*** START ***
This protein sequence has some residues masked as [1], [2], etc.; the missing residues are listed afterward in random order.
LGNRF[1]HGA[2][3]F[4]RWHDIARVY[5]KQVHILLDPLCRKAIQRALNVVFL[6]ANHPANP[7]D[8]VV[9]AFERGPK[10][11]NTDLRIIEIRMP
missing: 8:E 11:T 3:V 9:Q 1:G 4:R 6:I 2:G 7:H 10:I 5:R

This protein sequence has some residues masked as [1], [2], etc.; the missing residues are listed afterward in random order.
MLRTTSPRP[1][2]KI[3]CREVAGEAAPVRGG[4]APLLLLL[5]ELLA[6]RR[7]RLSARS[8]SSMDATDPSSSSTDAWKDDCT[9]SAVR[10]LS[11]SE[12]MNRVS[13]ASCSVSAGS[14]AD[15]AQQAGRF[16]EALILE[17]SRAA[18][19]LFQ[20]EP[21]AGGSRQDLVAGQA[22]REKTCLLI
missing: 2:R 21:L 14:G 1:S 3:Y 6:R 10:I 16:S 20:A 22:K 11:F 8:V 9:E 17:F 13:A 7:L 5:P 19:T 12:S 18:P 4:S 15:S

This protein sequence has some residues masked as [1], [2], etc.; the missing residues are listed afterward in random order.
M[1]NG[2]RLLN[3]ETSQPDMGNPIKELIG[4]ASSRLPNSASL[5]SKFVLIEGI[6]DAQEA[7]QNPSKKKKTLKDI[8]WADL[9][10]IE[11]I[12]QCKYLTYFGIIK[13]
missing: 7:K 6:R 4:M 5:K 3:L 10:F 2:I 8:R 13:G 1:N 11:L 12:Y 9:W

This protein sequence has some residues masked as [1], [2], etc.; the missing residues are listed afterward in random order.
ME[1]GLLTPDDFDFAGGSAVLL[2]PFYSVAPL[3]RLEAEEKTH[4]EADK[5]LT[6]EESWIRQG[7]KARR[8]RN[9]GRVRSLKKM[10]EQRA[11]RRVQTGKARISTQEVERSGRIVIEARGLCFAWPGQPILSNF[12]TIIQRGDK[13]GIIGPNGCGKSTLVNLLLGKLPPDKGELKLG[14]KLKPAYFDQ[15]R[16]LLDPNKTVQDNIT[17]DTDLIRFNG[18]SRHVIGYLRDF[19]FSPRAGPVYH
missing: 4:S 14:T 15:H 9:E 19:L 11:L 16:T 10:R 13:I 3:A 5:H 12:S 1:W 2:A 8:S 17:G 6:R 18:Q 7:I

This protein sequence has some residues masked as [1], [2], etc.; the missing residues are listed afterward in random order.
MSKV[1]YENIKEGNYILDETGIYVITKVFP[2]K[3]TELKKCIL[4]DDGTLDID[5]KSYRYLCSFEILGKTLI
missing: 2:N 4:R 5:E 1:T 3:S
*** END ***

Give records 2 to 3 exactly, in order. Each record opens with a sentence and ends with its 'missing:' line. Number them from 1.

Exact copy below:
This protein sequence has some residues masked as [1], [2], etc.; the missing residues are listed afterward in random order.
MLRTTSPRP[1][2]KI[3]CREVAGEAAPVRGG[4]APLLLLL[5]ELLA[6]RR[7]RLSARS[8]SSMDATDPSSSSTDAWKDDCT[9]SAVR[10]LS[11]SE[12]MNRVS[13]ASCSVSAGS[14]AD[15]AQQAGRF[16]EALILE[17]SRAA[18][19]LFQ[20]EP[21]AGGSRQDLVAGQA[22]REKTCLLI
missing: 2:R 21:L 14:G 1:S 3:Y 6:R 10:I 16:S 20:A 22:K 11:F 8:V 9:E 17:F 13:A 7:L 5:P 19:T 12:S 18:P 4:S 15:S

This protein sequence has some residues masked as [1], [2], etc.; the missing residues are listed afterward in random order.
M[1]NG[2]RLLN[3]ETSQPDMGNPIKELIG[4]ASSRLPNSASL[5]SKFVLIEGI[6]DAQEA[7]QNPSKKKKTLKDI[8]WADL[9][10]IE[11]I[12]QCKYLTYFGIIK[13]
missing: 7:K 6:R 4:M 5:K 3:L 10:F 2:I 8:R 13:G 1:N 11:L 12:Y 9:W